Published: December 17 2008
The Financial Times
The European Bank for Reconstruction and Development has unveiled the first in a series of loans designed to lessen the impact of the downturn on businesses in central and eastern Europe.
The €1bn ($1.4bn) “anti-crisis” programme is on top of €5.9bn the EBRD already committed to the region for 2009.
Some of this money will be used to provide credit to banks of systemic importance, including foreign owned subsidiaries and state-backed institutions.
The EBRD is poised to help other banks in the region that it judges to be of importance, according to Nick Tesseyman, the EBRD’s director for financial institutions.
“BT [Banca Transilvania] is systemic in terms of its importance to Romania’s small businesses,” he said. “Systemic banks will have to take priority.” Such banks included Hungary’s OTP, in which the EBRD had an investment.
Although banks across the region face a scarcity of capital, he thought it unlikely that any big investors would rethink their strategies, avoiding the risk of capital being “sucked out”. “Banks who have invested in Romania as a central part of their strategy really don’t have a way back. Revisiting the decision may do more harm than good.”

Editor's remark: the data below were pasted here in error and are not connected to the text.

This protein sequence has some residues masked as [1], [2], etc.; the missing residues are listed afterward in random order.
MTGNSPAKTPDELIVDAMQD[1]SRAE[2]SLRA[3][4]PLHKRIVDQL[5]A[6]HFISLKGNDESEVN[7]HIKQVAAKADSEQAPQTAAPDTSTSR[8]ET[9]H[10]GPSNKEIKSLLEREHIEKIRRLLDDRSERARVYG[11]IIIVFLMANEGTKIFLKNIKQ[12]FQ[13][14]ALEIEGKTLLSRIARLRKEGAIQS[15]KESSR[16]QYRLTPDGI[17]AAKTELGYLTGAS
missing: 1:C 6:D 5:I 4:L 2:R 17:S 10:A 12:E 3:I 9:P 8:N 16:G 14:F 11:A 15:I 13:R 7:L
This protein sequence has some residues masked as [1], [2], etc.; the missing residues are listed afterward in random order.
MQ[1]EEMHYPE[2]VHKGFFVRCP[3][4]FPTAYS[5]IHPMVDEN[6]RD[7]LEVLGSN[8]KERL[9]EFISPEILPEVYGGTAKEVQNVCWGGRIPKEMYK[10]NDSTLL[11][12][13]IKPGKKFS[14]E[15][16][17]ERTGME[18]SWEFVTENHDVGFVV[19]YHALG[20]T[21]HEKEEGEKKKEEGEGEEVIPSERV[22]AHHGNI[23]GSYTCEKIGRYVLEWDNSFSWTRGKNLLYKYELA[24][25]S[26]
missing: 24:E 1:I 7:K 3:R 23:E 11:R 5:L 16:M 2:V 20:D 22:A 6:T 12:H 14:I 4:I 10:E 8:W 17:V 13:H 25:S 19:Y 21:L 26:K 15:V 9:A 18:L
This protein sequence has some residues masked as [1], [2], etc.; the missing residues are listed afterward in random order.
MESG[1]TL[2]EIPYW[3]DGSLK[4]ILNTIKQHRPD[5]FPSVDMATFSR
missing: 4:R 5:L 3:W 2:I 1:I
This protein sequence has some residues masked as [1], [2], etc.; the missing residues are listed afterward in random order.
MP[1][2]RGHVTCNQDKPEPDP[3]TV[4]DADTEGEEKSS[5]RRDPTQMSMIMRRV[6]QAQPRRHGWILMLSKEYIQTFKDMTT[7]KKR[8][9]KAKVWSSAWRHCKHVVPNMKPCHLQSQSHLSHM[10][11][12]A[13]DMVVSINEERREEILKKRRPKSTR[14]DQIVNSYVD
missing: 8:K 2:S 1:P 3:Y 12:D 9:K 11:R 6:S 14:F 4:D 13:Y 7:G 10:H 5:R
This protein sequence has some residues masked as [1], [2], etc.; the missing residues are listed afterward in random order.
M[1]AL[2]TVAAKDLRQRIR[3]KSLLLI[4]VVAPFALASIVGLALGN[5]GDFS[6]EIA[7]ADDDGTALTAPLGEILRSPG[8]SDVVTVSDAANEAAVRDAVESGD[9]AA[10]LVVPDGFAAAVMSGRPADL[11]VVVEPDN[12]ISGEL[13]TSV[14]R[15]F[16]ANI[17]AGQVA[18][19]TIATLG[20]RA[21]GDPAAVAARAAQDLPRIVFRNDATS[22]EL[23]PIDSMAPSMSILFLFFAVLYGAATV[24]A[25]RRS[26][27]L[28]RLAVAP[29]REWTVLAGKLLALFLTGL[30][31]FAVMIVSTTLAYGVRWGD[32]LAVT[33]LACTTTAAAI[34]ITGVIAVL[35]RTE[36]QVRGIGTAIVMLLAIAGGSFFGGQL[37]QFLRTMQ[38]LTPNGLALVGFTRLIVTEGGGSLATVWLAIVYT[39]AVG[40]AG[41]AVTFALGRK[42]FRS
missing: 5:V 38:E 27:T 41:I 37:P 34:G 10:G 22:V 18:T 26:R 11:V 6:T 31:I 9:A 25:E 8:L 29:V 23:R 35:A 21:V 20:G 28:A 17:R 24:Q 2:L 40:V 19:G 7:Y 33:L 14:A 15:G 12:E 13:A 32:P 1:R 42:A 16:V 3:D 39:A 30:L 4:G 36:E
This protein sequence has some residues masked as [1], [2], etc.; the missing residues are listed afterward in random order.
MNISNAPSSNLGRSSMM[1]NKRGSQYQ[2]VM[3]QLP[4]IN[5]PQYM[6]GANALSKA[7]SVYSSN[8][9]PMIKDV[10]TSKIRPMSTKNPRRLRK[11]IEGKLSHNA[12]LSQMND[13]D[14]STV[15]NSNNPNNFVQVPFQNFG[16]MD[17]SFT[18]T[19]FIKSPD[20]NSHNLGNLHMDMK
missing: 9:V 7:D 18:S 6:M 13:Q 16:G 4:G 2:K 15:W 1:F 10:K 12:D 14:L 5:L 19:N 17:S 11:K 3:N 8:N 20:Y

The first loan is a €100m credit to BT. It is designed to provide much needed liquidity to Romania’s struggling small and medium enterprise sector, which has suffered a dramatic downturn in orders since October. The EBRD owns 15 per cent of BT, Romania’s largest independent bank, which is a dominant player in the SME sector, with over 125,000 small business clients.
Claudia Prendred, the EBRD’s country director for Romania, said: “We are very keen to support the production side of the economy in Romania, and the SME loans are very important in that context.”
The bank estimates 7,500 existing clients will benefit from the funds.